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More Science :: News :: January 21, 2011 :: :: Email :: Print Setting ensembles of solid-state particles into entangled pairs holds promise for quantum computation By John Matson
Fermilab is Building a 'Holometer' to Determine Once and For All Whether Reality Is Just an IllusionA Conceptual Drawing of the 'Holometer' via Symmetry
<img class="alignnone size-full wp-image-44623" title="CMB_Timeline" src="http://www.wired.com/images_blogs/wiredscience/2010/12/CMB_Timeline.jpg" alt="" width="660" height="458" />
<img class="alignnone size-full wp-image-45186" title="compact-muon-solenoid-cms-detector-cern" src="http://www.wired.com/images_blogs/wiredscience/2010/12/compact-muon-solenoid-cms-detector-cern.jpg" alt="" width="660" height="440" /> By John Timmer, Ars Technica
More Science :: Nature :: December 14, 2010 :: :: Email :: Print Upgrade likely to be delayed in bid to capture Higgs particle. By Geoff Brumfiel
LEAD, South Dakota — The gold rush glow has long faded from South Dakota, but a different kind of precious material is drawing crowds to the Black Hills. An old mine that produced billions of dollars in gold may be North America's best shot at finding dark matter. Until it closed in 2002, the Homestake Mine , nestled in the town that inspired the HBO drama Deadwood , was the oldest, largest and deepest mine in the western hemisphere.
<img class="alignnone size-full wp-image-44220" title="SK raft" src="http://www.wired.com/images_blogs/wiredscience/2010/12/SK-raft.jpg" alt="" width="660" height="443" /> A new hypothetical particle could solve two cosmic mysteries at once: what dark matter is made of, and why there’s enough matter for us to exist at all. “We know you have to have these two ingredients to the universe, both atoms and dark matter,” said physicist Kris Sigurdson of the University of British Columbia, coauthor of a paper describing the new particle.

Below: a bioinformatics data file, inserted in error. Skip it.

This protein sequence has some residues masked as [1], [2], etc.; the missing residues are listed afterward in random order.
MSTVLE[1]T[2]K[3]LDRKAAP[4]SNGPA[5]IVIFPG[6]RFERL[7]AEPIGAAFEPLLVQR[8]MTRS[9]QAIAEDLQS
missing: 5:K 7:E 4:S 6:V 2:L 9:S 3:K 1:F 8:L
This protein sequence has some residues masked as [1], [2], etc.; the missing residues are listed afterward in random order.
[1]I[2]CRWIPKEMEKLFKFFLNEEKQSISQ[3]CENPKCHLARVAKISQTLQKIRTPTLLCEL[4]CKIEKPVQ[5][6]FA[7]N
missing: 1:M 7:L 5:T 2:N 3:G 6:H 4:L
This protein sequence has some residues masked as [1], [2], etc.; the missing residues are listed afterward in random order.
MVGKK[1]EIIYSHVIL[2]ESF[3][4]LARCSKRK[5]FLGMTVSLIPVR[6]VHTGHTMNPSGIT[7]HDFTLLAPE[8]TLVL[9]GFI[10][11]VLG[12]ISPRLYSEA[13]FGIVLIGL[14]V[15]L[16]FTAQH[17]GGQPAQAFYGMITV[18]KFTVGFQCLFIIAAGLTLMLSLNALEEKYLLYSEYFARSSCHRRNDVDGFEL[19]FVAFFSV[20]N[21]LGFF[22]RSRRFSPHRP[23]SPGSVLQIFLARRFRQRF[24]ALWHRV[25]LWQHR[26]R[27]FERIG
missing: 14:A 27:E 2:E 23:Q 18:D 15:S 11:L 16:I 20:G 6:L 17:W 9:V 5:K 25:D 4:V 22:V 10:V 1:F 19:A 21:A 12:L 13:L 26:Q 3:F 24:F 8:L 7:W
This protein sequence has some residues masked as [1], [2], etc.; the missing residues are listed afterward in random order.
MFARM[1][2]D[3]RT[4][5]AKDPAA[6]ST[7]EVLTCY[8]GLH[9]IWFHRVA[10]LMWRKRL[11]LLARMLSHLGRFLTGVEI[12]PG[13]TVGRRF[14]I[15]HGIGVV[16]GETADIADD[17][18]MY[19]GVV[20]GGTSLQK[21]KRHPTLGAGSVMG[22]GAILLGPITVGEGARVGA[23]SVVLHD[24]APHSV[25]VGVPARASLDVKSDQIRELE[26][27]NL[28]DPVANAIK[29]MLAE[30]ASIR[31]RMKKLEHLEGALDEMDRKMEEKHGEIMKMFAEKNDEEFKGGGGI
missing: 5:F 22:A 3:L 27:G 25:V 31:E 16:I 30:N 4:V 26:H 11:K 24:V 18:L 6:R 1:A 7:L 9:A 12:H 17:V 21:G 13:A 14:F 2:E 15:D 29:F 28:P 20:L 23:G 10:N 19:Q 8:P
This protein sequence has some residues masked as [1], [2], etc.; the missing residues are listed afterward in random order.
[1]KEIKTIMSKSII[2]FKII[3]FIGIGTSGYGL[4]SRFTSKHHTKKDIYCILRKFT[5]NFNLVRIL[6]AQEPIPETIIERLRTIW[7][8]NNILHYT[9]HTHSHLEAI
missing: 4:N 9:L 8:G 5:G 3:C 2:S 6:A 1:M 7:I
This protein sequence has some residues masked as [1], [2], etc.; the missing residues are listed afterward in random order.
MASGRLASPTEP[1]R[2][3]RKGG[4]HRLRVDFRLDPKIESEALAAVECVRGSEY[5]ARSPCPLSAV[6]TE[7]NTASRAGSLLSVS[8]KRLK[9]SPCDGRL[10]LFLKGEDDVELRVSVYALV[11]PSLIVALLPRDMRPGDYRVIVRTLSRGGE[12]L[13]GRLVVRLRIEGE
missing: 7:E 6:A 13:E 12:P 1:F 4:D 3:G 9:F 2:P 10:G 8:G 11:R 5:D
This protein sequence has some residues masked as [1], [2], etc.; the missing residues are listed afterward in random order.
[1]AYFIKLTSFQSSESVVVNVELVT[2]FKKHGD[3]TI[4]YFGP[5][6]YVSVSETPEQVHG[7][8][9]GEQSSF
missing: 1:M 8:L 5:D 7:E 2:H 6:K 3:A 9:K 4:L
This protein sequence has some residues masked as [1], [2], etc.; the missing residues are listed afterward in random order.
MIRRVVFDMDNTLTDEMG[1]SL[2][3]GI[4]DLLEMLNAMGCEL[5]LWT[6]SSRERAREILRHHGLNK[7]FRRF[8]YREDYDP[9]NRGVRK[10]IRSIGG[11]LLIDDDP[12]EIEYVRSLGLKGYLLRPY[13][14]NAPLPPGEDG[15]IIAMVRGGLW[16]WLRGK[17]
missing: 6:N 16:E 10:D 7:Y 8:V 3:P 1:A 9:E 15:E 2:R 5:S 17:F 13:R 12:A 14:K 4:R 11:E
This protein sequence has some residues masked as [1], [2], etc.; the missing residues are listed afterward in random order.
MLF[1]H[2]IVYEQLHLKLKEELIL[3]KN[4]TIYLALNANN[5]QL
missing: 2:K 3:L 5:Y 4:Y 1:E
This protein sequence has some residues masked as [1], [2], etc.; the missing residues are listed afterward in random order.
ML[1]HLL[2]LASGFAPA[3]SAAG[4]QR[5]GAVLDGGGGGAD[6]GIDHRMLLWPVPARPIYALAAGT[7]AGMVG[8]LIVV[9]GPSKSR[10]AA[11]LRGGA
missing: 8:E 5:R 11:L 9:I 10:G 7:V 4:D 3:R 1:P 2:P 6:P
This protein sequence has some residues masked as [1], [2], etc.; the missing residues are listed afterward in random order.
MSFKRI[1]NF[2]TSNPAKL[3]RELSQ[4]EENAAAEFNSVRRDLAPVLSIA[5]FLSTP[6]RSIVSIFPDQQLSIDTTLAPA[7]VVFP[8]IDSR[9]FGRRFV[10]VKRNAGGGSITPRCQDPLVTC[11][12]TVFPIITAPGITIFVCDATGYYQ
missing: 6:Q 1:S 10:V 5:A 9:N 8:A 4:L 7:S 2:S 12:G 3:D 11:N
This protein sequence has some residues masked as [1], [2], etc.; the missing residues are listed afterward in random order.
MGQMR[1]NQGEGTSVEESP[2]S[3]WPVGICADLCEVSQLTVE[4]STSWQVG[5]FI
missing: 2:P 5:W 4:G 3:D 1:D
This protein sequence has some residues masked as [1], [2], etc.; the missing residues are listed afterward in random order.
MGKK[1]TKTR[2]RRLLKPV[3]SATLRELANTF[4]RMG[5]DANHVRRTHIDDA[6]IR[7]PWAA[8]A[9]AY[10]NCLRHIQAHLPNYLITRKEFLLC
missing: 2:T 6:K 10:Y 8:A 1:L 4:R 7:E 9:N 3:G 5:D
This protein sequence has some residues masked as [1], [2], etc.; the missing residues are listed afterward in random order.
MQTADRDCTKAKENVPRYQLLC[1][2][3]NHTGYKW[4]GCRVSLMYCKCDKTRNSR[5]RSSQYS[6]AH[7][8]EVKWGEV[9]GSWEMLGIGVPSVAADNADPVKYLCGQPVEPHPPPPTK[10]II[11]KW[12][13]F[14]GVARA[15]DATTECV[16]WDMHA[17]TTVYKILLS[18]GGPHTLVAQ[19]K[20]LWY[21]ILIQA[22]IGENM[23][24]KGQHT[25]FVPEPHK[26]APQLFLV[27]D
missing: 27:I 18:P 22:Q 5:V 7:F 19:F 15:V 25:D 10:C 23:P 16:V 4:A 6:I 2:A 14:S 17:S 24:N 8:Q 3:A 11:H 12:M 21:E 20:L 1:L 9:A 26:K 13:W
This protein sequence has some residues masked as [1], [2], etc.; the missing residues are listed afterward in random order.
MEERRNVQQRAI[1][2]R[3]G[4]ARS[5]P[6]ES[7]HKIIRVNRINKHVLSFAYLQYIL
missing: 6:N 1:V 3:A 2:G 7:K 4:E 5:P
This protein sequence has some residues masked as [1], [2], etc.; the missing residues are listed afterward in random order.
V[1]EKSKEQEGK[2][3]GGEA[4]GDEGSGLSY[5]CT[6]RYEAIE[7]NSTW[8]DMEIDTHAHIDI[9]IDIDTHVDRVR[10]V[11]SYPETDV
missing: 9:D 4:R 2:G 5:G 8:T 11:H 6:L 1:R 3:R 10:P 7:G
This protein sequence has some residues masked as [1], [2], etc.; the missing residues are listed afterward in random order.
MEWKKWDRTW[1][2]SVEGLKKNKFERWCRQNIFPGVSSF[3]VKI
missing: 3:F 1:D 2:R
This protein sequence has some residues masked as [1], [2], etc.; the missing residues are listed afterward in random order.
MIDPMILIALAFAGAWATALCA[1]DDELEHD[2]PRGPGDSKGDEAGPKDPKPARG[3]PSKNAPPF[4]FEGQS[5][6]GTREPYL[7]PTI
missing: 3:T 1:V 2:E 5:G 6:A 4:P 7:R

Heavy Ion Collisions as Seen by the ALICE Experiment CERN/ALICE The milestones just keep coming over at the Large Hadron Collider. The latest: CERN researchers have glimpsed for the first time the so-called quark-gluon plasma that existed in the early universe before things cooled enough for neutrons, protons, and all the matter in the universe as we know it to form.
His Serene Highness Prince Albert II of Monaco giving the keynote speech at the first edition of MIIFED. Photo: Sylvano
LAYING A TRAP: A fish-eye view of the ALPHA experiment at CERN, where anti-atoms have been created and trapped.
Dark Matter Map This is one of the most detailed maps of dark matter ever made.
<img class="alignnone size-full wp-image-40100" title="fermi-telescope-gamma-ray-nasa" src="http://www.wired.com/images_blogs/wiredscience/2010/10/fermi-telescope-gamma-ray-nasa.jpg" alt="Fermi space telescope's gamma ray map of the Milky Way" width="660" height="347" />
Illustration by Mike Pick
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In a mathematically perfect universe, we would be less than dead; we would never have existed. According to the basic precepts of Einsteinian relativity and quantum mechanics, equal amounts of matter and antimatter should have been created in the Big Bang and then immediately annihilated each other in a blaze of lethal energy, leaving a big fat goose egg with which to make stars, galaxies and us. And yet we exist, and physicists (among others) would dearly like to know why.